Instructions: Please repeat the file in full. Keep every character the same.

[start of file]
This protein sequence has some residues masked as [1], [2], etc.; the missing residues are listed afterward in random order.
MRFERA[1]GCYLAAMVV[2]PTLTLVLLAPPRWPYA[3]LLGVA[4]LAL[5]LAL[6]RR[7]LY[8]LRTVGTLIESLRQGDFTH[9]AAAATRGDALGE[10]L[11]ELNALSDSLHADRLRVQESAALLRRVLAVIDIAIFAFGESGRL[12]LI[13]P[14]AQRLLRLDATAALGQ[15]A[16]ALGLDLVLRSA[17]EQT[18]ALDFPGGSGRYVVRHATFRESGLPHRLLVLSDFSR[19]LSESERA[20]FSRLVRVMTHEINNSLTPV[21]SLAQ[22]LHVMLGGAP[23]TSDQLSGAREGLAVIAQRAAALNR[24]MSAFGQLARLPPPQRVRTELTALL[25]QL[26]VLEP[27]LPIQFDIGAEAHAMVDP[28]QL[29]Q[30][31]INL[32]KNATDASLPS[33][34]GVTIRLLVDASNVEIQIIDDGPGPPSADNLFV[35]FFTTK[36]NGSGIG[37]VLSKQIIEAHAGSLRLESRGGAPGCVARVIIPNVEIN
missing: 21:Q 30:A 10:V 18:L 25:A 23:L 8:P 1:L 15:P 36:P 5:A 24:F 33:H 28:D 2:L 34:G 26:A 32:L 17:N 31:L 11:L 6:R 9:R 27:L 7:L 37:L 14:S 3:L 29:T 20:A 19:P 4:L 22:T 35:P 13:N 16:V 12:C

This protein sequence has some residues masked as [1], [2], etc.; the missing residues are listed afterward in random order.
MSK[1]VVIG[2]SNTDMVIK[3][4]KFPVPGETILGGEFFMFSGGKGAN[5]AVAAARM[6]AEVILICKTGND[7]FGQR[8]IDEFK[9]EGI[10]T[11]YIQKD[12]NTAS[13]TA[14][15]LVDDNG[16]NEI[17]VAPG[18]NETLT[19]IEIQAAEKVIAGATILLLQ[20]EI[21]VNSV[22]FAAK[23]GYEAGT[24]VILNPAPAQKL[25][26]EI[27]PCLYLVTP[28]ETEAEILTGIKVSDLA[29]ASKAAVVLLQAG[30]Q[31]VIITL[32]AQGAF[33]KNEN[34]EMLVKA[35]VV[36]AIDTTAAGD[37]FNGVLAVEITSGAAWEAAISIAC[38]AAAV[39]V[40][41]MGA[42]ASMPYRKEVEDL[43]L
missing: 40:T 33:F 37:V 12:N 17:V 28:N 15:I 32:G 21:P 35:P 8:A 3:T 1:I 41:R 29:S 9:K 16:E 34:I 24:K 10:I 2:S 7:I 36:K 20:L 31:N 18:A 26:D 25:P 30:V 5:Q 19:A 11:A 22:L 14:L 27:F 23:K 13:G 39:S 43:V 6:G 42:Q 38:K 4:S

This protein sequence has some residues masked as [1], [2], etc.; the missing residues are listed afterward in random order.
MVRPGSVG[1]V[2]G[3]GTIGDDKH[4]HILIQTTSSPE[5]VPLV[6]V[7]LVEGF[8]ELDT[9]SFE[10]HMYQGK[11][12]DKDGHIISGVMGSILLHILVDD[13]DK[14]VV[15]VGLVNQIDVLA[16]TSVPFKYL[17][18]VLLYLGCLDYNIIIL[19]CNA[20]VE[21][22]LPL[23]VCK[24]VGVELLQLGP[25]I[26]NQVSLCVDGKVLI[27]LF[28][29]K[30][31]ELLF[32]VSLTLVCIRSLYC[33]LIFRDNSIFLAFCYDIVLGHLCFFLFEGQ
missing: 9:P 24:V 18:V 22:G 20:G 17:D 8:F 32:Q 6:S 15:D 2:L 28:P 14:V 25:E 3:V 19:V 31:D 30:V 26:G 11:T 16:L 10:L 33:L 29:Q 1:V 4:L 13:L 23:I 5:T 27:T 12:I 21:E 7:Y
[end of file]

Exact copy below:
This protein sequence has some residues masked as [1], [2], etc.; the missing residues are listed afterward in random order.
MRFERA[1]GCYLAAMVV[2]PTLTLVLLAPPRWPYA[3]LLGVA[4]LAL[5]LAL[6]RR[7]LY[8]LRTVGTLIESLRQGDFTH[9]AAAATRGDALGE[10]L[11]ELNALSDSLHADRLRVQESAALLRRVLAVIDIAIFAFGESGRL[12]LI[13]P[14]AQRLLRLDATAALGQ[15]A[16]ALGLDLVLRSA[17]EQT[18]ALDFPGGSGRYVVRHATFRESGLPHRLLVLSDFSR[19]LSESERA[20]FSRLVRVMTHEINNSLTPV[21]SLAQ[22]LHVMLGGAP[23]TSDQLSGAREGLAVIAQRAAALNR[24]MSAFGQLARLPPPQRVRTELTALL[25]QL[26]VLEP[27]LPIQFDIGAEAHAMVDP[28]QL[29]Q[30][31]INL[32]KNATDASLPS[33][34]GVTIRLLVDASNVEIQIIDDGPGPPSADNLFV[35]FFTTK[36]NGSGIG[37]VLSKQIIEAHAGSLRLESRGGAPGCVARVIIPNVEIN
missing: 21:Q 30:A 10:V 18:L 25:A 23:L 8:P 1:L 15:P 36:P 5:A 24:F 33:H 28:D 2:L 34:G 26:A 32:L 17:N 31:L 11:L 6:R 9:R 27:L 7:L 37:L 14:S 3:L 29:T 20:A 19:P 4:L 22:T 35:P 13:N 16:V 12:C

This protein sequence has some residues masked as [1], [2], etc.; the missing residues are listed afterward in random order.
MSK[1]VVIG[2]SNTDMVIK[3][4]KFPVPGETILGGEFFMFSGGKGAN[5]AVAAARM[6]AEVILICKTGND[7]FGQR[8]IDEFK[9]EGI[10]T[11]YIQKD[12]NTAS[13]TA[14][15]LVDDNG[16]NEI[17]VAPG[18]NETLT[19]IEIQAAEKVIAGATILLLQ[20]EI[21]VNSV[22]FAAK[23]GYEAGT[24]VILNPAPAQKL[25][26]EI[27]PCLYLVTP[28]ETEAEILTGIKVSDLA[29]ASKAAVVLLQAG[30]Q[31]VIITL[32]AQGAF[33]KNEN[34]EMLVKA[35]VV[36]AIDTTAAGD[37]FNGVLAVEITSGAAWEAAISIAC[38]AAAV[39]V[40][41]MGA[42]ASMPYRKEVEDL[43]L
missing: 40:T 33:F 37:V 12:N 17:V 28:N 15:I 32:G 21:P 35:P 8:A 3:T 1:I 41:R 29:S 9:K 16:E 34:I 24:K 10:I 2:S 7:I 36:K 20:L 31:N 18:A 26:D 25:P 30:V 5:Q 19:A 11:A 22:L 14:L 27:F 23:K 13:G 39:S 43:V 6:G 42:Q 38:K 4:S

This protein sequence has some residues masked as [1], [2], etc.; the missing residues are listed afterward in random order.
MVRPGSVG[1]V[2]G[3]GTIGDDKH[4]HILIQTTSSPE[5]VPLV[6]V[7]LVEGF[8]ELDT[9]SFE[10]HMYQGK[11][12]DKDGHIISGVMGSILLHILVDD[13]DK[14]VV[15]VGLVNQIDVLA[16]TSVPFKYL[17][18]VLLYLGCLDYNIIIL[19]CNA[20]VE[21][22]LPL[23]VCK[24]VGVELLQLGP[25]I[26]NQVSLCVDGKVLI[27]LF[28][29]K[30][31]ELLF[32]VSLTLVCIRSLYC[33]LIFRDNSIFLAFCYDIVLGHLCFFLFEGQ
missing: 9:P 24:V 18:V 22:G 20:G 17:D 8:F 32:Q 6:S 15:D 2:L 28:P 14:V 25:E 3:V 19:V 31:D 30:V 26:G 11:T 16:L 10:L 33:L 29:Q 1:V 4:L 13:L 23:I 5:T 27:T 12:I 21:E 7:Y